Freston Set Free

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No matter how much his $50-million-plus cushion may have softened the landing, ex-Viacom CEO Tom Freston is surely nursing a bruised ego after his longtime boss Sumner Redstone kicked him to the curb last week. But I can't help but think that part of Freston is actually relieved.

When asked back in 2002 if he might one day succeed Redstone as chairman, Freston famously dismissed the notion. “You want to spend all your time talking to investors, dealing with Sumner?” he asked. “How fun is that?”

Obviously, not much. Freston's success has always been predicated on his own joie de vivre. His enthusiasm set the tone for the various fiefdoms over which he presided during his benevolent reign at MTV Networks. When Redstone broke CBS off from Viacom, gave it to Les Moonves to run and elevated Freston, it was game over. And when the Freston fun factor suffered, so did his bottom line. The thrill was gone.

When I profiled him for Norman Lear's now- defunct Channels magazine, in 1989, Freston recounted the long, strange trip that brought him to a marketing job at MTV. After graduating at the top of his New York University MBA class, he vagabonded for a year around the States, Mexico and the Caribbean. He worked bartending stints in Aspen, the Virgin Islands and Martha's Vineyard before landing at an ad agency as an account executive working on Hasbro Toys.

“It was 1970, the height of the Vietnam War, and I was working on the G.I. Joe account,” he told me. “I got a call from a girl I knew in Paris on Monday, and I was gone the following Friday.”

For the next seven years, Freston traveled the world. He started a clothing company with factories in Afghanistan and India, splitting his time between, Kabul, New Delhi and New York.

This is the Tom Freston that took up with a freewheeling cable startup called MTV in 1980, whose energy and vision helped to build vital franchises like Nickelodeon, VH1 and Comedy Central over the next two decades.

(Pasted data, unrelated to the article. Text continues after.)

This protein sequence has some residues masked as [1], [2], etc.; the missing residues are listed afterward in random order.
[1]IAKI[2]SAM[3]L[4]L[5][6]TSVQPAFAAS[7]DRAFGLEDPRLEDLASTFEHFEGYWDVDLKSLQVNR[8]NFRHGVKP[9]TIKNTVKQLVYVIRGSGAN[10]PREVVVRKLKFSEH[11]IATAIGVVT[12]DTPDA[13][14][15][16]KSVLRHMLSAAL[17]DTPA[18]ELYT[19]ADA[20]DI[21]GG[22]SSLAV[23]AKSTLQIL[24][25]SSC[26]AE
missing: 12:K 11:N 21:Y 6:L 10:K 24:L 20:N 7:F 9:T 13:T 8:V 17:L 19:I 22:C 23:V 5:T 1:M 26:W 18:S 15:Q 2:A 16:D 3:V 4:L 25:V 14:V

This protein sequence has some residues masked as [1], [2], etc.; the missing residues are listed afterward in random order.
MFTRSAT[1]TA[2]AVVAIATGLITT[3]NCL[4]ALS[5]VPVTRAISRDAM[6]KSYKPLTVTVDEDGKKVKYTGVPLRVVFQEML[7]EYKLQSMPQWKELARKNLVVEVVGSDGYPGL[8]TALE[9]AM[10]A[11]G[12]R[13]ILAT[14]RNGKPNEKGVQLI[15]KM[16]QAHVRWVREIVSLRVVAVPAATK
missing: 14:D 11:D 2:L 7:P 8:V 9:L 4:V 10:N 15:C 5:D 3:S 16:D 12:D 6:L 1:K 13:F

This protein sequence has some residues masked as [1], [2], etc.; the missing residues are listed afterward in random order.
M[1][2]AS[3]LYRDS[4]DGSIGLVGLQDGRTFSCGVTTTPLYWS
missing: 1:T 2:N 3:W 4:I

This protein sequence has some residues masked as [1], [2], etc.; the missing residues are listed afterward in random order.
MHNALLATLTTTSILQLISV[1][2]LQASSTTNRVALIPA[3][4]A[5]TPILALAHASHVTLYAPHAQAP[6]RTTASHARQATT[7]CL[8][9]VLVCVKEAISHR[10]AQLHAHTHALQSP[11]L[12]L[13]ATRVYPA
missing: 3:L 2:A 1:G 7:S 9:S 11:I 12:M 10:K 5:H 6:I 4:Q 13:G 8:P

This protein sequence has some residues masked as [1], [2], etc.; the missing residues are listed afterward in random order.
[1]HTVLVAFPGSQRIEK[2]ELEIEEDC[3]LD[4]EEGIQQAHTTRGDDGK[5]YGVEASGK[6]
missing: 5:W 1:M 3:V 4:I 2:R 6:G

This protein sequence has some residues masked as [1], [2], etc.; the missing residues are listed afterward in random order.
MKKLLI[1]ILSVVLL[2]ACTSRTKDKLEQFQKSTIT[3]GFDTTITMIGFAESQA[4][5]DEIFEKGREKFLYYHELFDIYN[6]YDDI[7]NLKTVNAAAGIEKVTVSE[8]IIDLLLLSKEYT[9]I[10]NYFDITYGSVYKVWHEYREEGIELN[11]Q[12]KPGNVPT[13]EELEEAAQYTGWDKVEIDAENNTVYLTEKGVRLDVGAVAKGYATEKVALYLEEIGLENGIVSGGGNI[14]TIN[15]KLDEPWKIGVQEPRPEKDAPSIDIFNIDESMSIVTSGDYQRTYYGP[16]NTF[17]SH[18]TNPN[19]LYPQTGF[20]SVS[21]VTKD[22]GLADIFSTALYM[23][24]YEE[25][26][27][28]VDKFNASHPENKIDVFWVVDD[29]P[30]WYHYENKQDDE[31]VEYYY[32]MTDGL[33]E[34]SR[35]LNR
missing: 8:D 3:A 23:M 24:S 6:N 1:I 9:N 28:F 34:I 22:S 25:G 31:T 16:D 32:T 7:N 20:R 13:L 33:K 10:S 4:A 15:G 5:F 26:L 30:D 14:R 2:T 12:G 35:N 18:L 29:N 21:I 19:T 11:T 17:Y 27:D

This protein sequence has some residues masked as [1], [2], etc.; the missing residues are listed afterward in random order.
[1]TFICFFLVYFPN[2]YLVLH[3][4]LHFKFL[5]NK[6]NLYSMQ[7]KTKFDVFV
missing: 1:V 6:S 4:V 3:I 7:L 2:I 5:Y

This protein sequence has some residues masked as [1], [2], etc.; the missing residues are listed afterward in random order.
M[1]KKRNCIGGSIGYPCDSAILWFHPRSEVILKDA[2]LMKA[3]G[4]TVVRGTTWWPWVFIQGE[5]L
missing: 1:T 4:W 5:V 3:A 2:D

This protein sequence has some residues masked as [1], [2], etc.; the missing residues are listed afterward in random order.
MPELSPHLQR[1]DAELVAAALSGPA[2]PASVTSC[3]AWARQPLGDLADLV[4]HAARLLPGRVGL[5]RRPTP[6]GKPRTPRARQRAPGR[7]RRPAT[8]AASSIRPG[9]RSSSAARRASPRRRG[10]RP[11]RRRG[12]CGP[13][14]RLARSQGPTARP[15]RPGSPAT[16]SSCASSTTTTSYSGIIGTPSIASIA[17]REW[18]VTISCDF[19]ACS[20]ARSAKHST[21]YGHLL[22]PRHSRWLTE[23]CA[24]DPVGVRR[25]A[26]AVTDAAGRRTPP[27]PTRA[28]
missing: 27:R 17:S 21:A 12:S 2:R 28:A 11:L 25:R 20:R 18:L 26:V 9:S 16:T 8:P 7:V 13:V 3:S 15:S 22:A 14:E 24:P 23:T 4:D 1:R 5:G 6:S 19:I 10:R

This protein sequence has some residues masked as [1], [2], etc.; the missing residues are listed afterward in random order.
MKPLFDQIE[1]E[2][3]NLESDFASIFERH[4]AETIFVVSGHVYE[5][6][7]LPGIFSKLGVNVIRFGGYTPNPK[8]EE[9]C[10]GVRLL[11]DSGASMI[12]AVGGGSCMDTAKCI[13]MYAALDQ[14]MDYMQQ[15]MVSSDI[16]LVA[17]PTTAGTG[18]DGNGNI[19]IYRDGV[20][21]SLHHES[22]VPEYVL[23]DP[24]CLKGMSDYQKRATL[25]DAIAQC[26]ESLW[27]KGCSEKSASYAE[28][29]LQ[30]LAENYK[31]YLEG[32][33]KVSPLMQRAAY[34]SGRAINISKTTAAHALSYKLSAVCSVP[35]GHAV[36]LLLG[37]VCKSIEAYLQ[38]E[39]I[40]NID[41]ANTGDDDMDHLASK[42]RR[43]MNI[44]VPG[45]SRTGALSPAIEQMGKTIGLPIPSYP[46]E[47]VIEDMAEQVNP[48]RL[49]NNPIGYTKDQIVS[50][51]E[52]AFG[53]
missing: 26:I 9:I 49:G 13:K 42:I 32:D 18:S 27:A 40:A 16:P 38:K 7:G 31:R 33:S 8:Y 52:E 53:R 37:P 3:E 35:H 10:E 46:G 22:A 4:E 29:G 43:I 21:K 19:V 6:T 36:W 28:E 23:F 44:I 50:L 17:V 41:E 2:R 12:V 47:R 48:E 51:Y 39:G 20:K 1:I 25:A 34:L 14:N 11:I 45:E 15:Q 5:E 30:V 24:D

Freston took pains to make it clear to me that he wasn't one of those “Sun King” types who micromanaged and hogged all the glory. His philosophy: Give smart people the freedom to do what they do best and all boats will rise. “Last summer, I got off the elevator, and there were some of our producers wearing bathing suits,” Freston recalled then. “But, so what? You don't run a rock-and-roll network just with a bunch of people in suits.”

In 1997, Freston got a glimpse of what was in the cards when Redstone whacked then-CEO Frank Biondi. Redstone's spinmeisters tried to get Freston and the other Viacom capos to toe the line that Biondi had been disengaged and not forward-thinking enough—the same spiel we're hearing about Freston now. Freston wouldn't play along, even at the risk of losing equity with the big boss. He must have known on some level, as Moonves surely knows now, that when you serve King Sumner, you're only as good as your stock price.

When the bottom finally dropped out on Freston last week, it was as if his soul had been taken from him without notice. The company in which he had invested so much of himself had turned him loose.

Freston told pals he'll likely take a long sojourn through his old haunts in Asia. Maybe this is a prelude to helping rebuild the war-torn Afghanistan, something he recently spoke of doing in his post-corporate life. Maybe he'll even make another go at the media world.

Whatever he chooses, my guess is that Freston will soon feel like his old self again for the first time in years.

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bcrobins@reedbusiness.com

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